THE PRODI­GAL SON

India Today - - UPFRONT -

Even for Ker­ala, where noth­ing shocks any­body any­more given the deadly dose of our daily bru­tal­i­sa­tions, Sreesanth’s sit­u­a­tion was a clear shocker. As the sec­ond Malay­ali in decades to get into elite cricket, he was a favourite son of the soil. He was the blue- eyed boy of the me­dia and the state, a hand­some el­i­gi­ble bach­e­lor, a kind of young celebrity Ker­ala hasn’t had for a long time. Peo­ple were proud of him and en­joyed even his fool­har­di­ness. The news of his ar­rest was greeted with dis­be­lief and dis­may. It was like the shock of watch­ing an icon crum­ble even as he cov­ered him­self with glory. The me­dia went in for the kill with sur­gi­cal glee. They were es­pe­cially ex­cited be­cause they en­joyed the vis­ceral chal­lenge of de­mol­ish­ing with one hand what they had built up with the other. Of course they were also toe­ing the line set by the national big broth­ers— up­hold­ing the hypocrisy about IPL and what it has re­duced cricket to.

Even those who had no in­ter­est in cricket sor­rowed for Sreesanth be­cause he was so young and a whole great fu­ture lay be­fore him. The news of MCOCA brought in a fresh wave of sym­pa­thy. Gods had a hey­day with peo­ple flock­ing to them for their favourite crick­eter. This must have been their first brush with a cricket prob­lem. The only thing Malay­alis didn’t do for Sreesanth— but which is quintessen­tially Malay­ali— was to hold a demon­stra­tion against the govern­ment for what­ever hap­pened. Even V. S. Achuthanan­dan seemed not vi­brant enough per­haps be­cause cricket is not ex­actly his cup of tea. On the other hand, the reaction from those who wished to show off their ‘ moral’ cor­rect­ness was swift. They dis­carded and dis­owned him with­out even wait­ing to hear the rest of the story.

If Sreesanth is in­deed guilty, that makes him, at best, a gullible vic­tim of the very in­dus­try he is work­ing for— the In­dian cricket in­dus­try. If the al­le­ga­tions of spot- fix­ing turn out to be true, what it means is that the crick­eters were sim­ply not half as clever as their bosses. The green horns had merely ended up sup­ply­ing celebrity value to the po­lice that was a hun­dred times more ex­plo­sive than what they gar­nered from the usual, rag- tag, made- to- or­der ‘ ter­ror­ists’.

Sreesanth, at the end of the day, is a boy from the back­woods and does not pos­sess the so­phis­ti­cated tools to un­der­stand the world of the very, very, big money the IPL rep­re­sents. If he in­deed did what he is ac­cused of, one doubts if he thought if he was do­ing any­thing un­nat­u­ral. He was join­ing the crowd. This is not to con­done his acts if he did com­mit them, but to un­der­stand the me­chan­ics of bam­boo­zling em­pires built on dis­hon­est premises and, shall we say, filthy money. This is why one would de­scribe Sreesanth and the other ac­cused as vic­tims, not crim­i­nals per se. What stands ex­posed is not just the IPL kala bazaar but also the Delhi Po­lice’s at­tempt, full of danger­ous portents, to en­trap the crick­eters and book­ies in MCOCA. It was sheer good luck that a fair judge was in court and gave the ac­cused bail.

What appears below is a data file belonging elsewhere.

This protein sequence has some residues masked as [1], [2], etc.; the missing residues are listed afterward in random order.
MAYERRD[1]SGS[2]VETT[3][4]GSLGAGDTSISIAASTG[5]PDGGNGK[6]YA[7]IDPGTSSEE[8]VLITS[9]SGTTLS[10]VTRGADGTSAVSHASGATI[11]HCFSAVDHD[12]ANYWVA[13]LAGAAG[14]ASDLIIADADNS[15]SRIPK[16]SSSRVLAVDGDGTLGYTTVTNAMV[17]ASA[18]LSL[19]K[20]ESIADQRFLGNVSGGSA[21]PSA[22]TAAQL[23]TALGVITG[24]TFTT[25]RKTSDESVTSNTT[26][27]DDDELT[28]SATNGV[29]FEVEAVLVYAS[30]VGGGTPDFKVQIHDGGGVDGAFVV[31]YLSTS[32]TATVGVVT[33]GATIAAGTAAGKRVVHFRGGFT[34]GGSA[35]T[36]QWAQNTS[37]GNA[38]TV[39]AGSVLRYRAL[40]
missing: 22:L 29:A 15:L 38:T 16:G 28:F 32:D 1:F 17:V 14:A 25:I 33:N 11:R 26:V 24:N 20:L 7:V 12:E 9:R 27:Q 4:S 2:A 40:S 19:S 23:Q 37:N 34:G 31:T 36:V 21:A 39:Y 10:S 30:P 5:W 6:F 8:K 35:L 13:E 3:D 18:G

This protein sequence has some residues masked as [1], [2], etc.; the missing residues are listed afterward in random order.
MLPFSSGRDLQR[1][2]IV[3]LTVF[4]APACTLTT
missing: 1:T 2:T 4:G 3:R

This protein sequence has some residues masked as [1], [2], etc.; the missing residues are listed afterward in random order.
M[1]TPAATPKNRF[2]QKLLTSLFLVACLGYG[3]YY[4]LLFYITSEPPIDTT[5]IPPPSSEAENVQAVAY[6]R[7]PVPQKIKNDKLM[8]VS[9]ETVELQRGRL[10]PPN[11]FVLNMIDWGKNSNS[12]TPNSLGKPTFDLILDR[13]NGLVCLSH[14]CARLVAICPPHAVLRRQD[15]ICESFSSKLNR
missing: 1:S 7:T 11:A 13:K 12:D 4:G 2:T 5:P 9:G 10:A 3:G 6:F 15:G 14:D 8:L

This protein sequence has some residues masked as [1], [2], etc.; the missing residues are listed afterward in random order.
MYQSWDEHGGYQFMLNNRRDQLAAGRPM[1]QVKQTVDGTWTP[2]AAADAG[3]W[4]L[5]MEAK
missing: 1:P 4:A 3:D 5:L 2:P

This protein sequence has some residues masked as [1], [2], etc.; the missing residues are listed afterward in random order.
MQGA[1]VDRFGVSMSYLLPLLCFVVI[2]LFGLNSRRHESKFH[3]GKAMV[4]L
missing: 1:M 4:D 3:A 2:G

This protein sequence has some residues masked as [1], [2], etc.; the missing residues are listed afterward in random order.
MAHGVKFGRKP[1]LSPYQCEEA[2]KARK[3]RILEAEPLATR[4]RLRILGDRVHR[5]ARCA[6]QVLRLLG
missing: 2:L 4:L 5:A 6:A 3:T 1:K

That Sreesanth car­ries a bur­den of be­havioural prob­lems is not a se­cret. But the mas­sive bash­ing by the me­dia and as a re­sult by sec­tions of the pub­lic he and other ac­cused were sub­jected to, seems dis­pro­por­tion­ate. More than the al­leged crime of spot- fix­ing, what seems to be the crux is that their ar­rest has placed a large ques­tion mark on the IPL in­dus­try it­self. The holy cows of IPL have been cor­nered by the ar­rests. There is no need to hide the fact that the elec­tronic me­dia in par­tic­u­lar is one of the big­gest ben­e­fi­cia­ries of the IPL. Get­ting ar­rested seems to be the most un­for­giv­able crime Sreesanth & Co com­mit­ted be­cause thereby they un­wit­tingly opened a peep- hole into the sor­did world of IPL fi­nances. The hole will be plas­tered over soon but look at all the in­con­ve­nience caused.

Con­sid­er­ing how Suresh Kal­madi could nearly swal­low the whole Com­mon­wealth Games and is at lib­erty rub­bing shoul­ders with the high and the mighty, the hue and cry about Sreesanth & Co seems un­real and hol­low. They are mi­nus­cule fry, mere cogs in the wheels of the In­dian cricket fac­tory. If they did what they are ac­cused of, they were dup­ing them­selves and also get­ting duped be­cause ob­vi­ously they had no idea how en­trenched and pow­er­ful the peo­ple they copied were. Kir­mani said, “IPL is a cir­cus of sorts.” It is a cir­cus that has taken mil­lions of In­di­ans for a big ride. But the ring­mas­ters in the cricket busi­ness and their part­ners in the me­dia and the cor­ri­dors of power know that we, the peo­ple, will never learn. Paul Zacharia is a Malay­alam writer

and po­lit­i­cal es­say­ist

SAU­RABH SINGH/ www. in­di­a­to­day­im­ages. com

Newspapers in English

Newspapers from India

© PressReader. All rights reserved.